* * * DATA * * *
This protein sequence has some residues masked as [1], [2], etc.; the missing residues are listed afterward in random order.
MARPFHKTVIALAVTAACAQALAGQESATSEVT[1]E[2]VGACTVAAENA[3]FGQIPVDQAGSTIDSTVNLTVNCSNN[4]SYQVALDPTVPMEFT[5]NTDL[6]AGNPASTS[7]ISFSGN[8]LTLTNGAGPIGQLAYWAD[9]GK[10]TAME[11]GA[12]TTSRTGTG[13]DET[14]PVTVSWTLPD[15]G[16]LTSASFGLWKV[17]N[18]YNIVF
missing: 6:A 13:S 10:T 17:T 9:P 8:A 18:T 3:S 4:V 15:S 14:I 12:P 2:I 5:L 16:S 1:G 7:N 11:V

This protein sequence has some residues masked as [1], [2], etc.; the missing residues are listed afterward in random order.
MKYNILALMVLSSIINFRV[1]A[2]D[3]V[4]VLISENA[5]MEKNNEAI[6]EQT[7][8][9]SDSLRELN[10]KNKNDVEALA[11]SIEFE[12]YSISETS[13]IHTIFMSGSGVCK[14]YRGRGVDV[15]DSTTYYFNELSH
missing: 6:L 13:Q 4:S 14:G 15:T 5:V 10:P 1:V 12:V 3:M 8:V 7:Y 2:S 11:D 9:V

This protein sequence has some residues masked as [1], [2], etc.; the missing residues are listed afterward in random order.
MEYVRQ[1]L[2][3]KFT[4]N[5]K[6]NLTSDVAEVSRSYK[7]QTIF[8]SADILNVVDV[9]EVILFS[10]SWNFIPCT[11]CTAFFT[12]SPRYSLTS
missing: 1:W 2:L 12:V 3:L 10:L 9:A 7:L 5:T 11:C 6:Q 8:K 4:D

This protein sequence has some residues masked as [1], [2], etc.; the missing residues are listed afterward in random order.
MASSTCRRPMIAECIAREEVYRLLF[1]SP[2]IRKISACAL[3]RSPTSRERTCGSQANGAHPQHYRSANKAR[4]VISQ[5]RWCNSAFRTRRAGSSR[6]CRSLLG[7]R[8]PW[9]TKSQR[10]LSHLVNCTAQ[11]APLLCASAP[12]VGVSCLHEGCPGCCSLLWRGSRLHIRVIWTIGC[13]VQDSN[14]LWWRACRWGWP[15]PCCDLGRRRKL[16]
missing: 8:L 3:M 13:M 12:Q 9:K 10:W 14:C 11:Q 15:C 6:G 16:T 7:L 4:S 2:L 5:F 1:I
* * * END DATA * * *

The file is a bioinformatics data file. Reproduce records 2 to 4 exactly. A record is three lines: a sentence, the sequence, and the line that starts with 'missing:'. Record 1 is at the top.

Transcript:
This protein sequence has some residues masked as [1], [2], etc.; the missing residues are listed afterward in random order.
MKYNILALMVLSSIINFRV[1]A[2]D[3]V[4]VLISENA[5]MEKNNEAI[6]EQT[7][8][9]SDSLRELN[10]KNKNDVEALA[11]SIEFE[12]YSISETS[13]IHTIFMSGSGVCK[14]YRGRGVDV[15]DSTTYYFNELSH
missing: 6:L 13:Q 4:S 14:G 15:T 5:V 10:P 1:V 12:V 3:M 8:V 7:Y 2:S 11:D 9:V

This protein sequence has some residues masked as [1], [2], etc.; the missing residues are listed afterward in random order.
MEYVRQ[1]L[2][3]KFT[4]N[5]K[6]NLTSDVAEVSRSYK[7]QTIF[8]SADILNVVDV[9]EVILFS[10]SWNFIPCT[11]CTAFFT[12]SPRYSLTS
missing: 1:W 2:L 12:V 3:L 10:L 9:A 7:L 5:T 11:C 6:Q 8:K 4:D

This protein sequence has some residues masked as [1], [2], etc.; the missing residues are listed afterward in random order.
MASSTCRRPMIAECIAREEVYRLLF[1]SP[2]IRKISACAL[3]RSPTSRERTCGSQANGAHPQHYRSANKAR[4]VISQ[5]RWCNSAFRTRRAGSSR[6]CRSLLG[7]R[8]PW[9]TKSQR[10]LSHLVNCTAQ[11]APLLCASAP[12]VGVSCLHEGCPGCCSLLWRGSRLHIRVIWTIGC[13]VQDSN[14]LWWRACRWGWP[15]PCCDLGRRRKL[16]
missing: 8:L 3:M 13:M 12:Q 9:K 10:W 14:C 11:Q 15:C 6:G 16:T 7:L 4:S 2:L 5:F 1:I